Land dedicated to late conservationist


A high knob of land near the Magothy River will be a permanent memorial to a man who was known as a champion of conservation.

Kurrle's Knoll, a 2.45-acre tract in Arnold, has been donated to the Magothy River Trust by Walter Jacobs, a relative of Christian Kurrle.

Mr. Kurrle had been active in Chesapeake Bay restoration efforts until his death in September 1993.

"It's a payback. I've lived in the county all my life. I've had a good life here in this county," said Mr. Jacobs, a Chesapeake Bay ship pilot who lives in Cape St. John. The two men were related by marriage.

An easement prevents construction on the tract off Shore Acres Road near Arundel Drive. It will be marked by the plaque "Kurrle's Knoll."

The easement is believed to be the first in the county since the County Council passed a law this summer offering property tax exemptions for land in local conservation trusts, said Councilwoman Virginia R. Clagett of West River.

The land, which has a small concrete barn on it, is a former horse meadow that is becoming shrub-like and increasingly wooded. American holly and British soldier, a red-topped lichen, are on it. The land trust will let the site continue its return to a natural state.

"There is nothing unusual about it, but that doesn't take away from its value," said Sally Horner, a biologist who is the executive coordinator of the land trust.

Areas along the Magothy River are stopovers for migratory birds, according to the U.S. Fish and Wildlife Service, but as houses replace trees, the habitat that supports the waterfowl is vanishing.

"It's in an area that has been heavily developed," Dr. Horner said.

Mr. Kurrle was 75 when, after completing a presentation at a Magothy River Association meeting, he had a heart attack. The Severna Park resident died later. He was vice president of the organization when he died.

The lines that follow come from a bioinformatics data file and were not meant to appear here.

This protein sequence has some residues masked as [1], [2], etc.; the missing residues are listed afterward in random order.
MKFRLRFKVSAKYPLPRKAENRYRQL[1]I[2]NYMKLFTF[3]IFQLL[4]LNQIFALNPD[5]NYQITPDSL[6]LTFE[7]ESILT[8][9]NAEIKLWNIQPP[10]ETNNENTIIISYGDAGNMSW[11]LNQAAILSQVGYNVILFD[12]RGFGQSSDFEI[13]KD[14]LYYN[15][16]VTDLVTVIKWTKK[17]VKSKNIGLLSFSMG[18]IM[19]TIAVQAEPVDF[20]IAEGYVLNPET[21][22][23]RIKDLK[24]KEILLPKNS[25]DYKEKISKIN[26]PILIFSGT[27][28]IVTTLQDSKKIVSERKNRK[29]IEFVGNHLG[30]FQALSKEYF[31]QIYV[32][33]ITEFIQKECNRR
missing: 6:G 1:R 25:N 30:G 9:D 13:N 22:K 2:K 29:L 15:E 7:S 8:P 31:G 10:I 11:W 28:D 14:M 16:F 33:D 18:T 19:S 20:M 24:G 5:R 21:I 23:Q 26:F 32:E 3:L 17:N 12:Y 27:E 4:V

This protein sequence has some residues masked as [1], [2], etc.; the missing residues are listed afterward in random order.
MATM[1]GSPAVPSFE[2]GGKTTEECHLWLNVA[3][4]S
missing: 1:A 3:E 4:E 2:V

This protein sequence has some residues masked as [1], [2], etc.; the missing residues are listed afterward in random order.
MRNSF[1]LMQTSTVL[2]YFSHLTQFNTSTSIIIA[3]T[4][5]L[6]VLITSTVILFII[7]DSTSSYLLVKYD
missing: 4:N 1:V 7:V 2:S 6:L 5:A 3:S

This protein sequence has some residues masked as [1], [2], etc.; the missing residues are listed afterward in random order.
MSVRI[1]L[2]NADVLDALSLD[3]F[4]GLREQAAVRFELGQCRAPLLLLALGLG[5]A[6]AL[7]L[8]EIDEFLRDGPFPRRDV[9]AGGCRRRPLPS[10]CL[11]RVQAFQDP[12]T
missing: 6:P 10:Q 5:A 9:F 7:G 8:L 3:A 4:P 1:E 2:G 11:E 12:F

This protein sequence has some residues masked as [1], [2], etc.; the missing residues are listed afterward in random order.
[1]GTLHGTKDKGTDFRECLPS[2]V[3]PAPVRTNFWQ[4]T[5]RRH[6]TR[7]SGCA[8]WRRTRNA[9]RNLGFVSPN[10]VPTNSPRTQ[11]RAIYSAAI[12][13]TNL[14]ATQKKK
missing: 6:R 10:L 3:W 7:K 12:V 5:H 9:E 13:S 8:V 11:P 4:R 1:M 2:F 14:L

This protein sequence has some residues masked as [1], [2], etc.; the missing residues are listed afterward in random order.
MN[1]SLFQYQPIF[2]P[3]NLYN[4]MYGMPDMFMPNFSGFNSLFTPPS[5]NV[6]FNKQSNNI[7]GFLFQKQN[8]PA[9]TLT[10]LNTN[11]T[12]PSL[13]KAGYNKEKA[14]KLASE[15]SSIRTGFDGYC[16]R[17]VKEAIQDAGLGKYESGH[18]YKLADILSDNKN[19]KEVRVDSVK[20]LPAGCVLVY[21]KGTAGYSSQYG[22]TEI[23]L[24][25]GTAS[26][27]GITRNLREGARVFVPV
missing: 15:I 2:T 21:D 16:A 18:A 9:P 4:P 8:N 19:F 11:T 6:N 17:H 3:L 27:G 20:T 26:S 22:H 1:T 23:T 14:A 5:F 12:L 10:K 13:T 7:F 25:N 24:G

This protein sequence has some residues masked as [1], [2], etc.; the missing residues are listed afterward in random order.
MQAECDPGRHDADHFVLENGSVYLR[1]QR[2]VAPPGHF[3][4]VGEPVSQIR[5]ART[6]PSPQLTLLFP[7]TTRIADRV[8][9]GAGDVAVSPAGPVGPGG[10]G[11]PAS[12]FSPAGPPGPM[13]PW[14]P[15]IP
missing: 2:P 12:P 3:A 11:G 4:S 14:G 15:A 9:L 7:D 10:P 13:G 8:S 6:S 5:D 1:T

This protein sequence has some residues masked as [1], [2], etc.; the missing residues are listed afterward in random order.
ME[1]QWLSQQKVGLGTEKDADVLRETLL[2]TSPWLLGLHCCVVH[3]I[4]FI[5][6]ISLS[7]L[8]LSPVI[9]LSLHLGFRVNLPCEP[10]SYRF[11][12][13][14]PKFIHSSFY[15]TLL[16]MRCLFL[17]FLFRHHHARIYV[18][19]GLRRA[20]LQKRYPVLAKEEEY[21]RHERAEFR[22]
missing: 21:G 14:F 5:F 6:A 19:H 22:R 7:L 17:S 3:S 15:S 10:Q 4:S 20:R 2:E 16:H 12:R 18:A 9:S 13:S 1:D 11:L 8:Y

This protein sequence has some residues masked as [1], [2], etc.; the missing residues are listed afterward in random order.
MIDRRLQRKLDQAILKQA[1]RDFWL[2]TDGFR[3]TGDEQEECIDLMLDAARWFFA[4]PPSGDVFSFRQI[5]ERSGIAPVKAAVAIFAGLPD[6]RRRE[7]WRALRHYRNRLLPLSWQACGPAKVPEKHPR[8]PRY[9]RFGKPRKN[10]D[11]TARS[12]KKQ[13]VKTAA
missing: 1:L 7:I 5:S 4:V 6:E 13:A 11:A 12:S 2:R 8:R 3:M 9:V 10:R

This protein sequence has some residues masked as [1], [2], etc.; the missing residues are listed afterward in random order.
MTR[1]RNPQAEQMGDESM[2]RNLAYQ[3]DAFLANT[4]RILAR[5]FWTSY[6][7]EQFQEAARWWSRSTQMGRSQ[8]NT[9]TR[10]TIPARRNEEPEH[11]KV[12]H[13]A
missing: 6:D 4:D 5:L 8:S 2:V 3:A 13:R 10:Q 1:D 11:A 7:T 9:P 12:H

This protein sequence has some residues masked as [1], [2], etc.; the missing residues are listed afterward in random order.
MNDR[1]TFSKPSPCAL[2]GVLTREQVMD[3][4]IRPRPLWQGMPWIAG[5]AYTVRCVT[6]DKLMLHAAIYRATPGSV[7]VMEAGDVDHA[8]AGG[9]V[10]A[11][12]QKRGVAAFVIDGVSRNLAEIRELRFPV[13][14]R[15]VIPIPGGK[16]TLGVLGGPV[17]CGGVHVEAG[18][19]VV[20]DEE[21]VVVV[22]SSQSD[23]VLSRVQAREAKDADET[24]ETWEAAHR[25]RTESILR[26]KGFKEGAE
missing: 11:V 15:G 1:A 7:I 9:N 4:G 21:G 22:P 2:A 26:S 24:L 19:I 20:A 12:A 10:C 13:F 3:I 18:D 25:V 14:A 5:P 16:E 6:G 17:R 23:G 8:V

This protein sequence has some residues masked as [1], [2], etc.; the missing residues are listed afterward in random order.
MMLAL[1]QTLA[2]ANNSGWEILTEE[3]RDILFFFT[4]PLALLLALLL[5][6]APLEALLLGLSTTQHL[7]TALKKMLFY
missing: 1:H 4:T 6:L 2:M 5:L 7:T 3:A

"He drummed up a lot of enthusiasm for the Magothy River," said Ted Connell, association president.

Mr. Kurrle, who had worked as an aerospace engineer for the Defense Department, also conducted long-term studies on pollution sources in the Magothy River and its tributaries.

For 40 years, Mr. Kurrle was a member of the Magothy River Association and an advocate of planting "oyster gardens" to help clean the water. A single oyster can filter up to 50 gallons of water a day.

Mrs. Clagett, sponsor of the county measure on the tax exemption, was excited about the donation. "Maybe this will be just the beginning. I can see why it would be valuable to have small parcels of land along the Magothy or along the Severn. It would be very worthwhile environmentally."

County officials estimated the government would lose less than $4,000 a year in taxes from the exemption because the typical small-parcel easement translates into a few hundred dollars.

The Maryland Environmental Trust grants state and local property tax forgiveness, but generally does not consider parcels of less than 25 acres. The county law sets no size requirement.

Dr. Horner said the easement was in the works before the county's tax exemption took effect but that the recent law was sparking interest among other property owners.

"We have about six other pieces of property that are in various stages" of preparation, Dr. Horner said. She said she hoped the easements could be donated within a year.

"We've been getting some calls," said Melvin Bender, president of the conservation group. "There are a lot of people who own land, don't want to build on it, don't want to sell it, and just feel more comfortable if it's in the natural state."

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